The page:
This week the headlines have been dominated by obesity-related news stories and statistics.
With a quarter of adults in Britain now classed as ‘obese’, and this figure predicted to double (pardon the pun), are shock tactics the solution?
Apparently not, according to the National Institute for Health and Clinical Excellence (NICE), who has advised health practitioners that the term “obesity” should not be used in discussions with… well, ‘o-b-e-s-e’, patients (http://tinyurl.com/7opug9n).
And, what’s the reason for this? Because it could be deemed derogatory! So… does this mean that they’re all thin at NICE, and what’s more, if the term ‘obese’ isn’t permitted, what do we say?
In defense of using this correct terminology, Tam Fry of the National Obesity Forum described not doing so as “patronising”, explaining that “if you beat around the bush then you muddy the water.”
It’s evident that one key factor is paramount here, and if approached correctly, could play a fundamental role in tackling this epidemic before it overspills…..
Motivation is crucial in life and spurs us to succeed. If this is lacking, achieving anything becomes a struggle.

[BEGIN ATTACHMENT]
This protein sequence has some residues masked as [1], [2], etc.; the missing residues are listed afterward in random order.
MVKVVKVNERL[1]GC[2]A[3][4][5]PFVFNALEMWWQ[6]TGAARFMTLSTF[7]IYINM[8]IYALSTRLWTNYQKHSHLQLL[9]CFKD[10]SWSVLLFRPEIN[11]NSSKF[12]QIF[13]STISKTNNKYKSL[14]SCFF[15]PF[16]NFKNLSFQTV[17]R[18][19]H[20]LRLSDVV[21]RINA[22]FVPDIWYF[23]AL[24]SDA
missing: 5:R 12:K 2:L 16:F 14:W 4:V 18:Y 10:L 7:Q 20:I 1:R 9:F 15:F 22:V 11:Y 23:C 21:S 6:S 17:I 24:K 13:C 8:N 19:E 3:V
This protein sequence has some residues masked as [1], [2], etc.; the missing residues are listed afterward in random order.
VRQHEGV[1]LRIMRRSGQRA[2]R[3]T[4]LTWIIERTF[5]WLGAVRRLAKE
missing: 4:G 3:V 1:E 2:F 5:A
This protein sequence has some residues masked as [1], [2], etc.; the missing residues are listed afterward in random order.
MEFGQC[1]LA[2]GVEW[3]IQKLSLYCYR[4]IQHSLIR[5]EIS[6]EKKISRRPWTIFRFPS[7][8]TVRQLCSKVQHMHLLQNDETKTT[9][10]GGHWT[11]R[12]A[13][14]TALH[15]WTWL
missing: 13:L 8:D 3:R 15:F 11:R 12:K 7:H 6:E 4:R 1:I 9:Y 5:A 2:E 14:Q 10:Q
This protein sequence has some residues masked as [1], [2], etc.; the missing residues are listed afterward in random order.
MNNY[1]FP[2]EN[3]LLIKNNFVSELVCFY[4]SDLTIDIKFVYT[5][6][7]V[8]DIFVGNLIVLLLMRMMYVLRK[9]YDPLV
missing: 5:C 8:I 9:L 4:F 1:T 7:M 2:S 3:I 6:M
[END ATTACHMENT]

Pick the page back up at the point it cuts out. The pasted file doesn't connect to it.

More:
The challenge, however, is that for each individual, motivation derives from different sources. And what might drive one individual to improve themselves, work harder, exercise more, etc, may have the reverse effect on another.
And for some people, being labeled “obese” may be just the remedy to motivate them to improve their diet, increase their daily physical activity or reduce the amount of time spent watching TV.
In contrast, for others, it will only exacerbate the issue and drive them to seek solace from the biscuit tin.
The big conundrum for health professionals today who are faced with trying to alleviate the surge in obesity rates, is how to identify, then fully utilise, the motivation of each individual.
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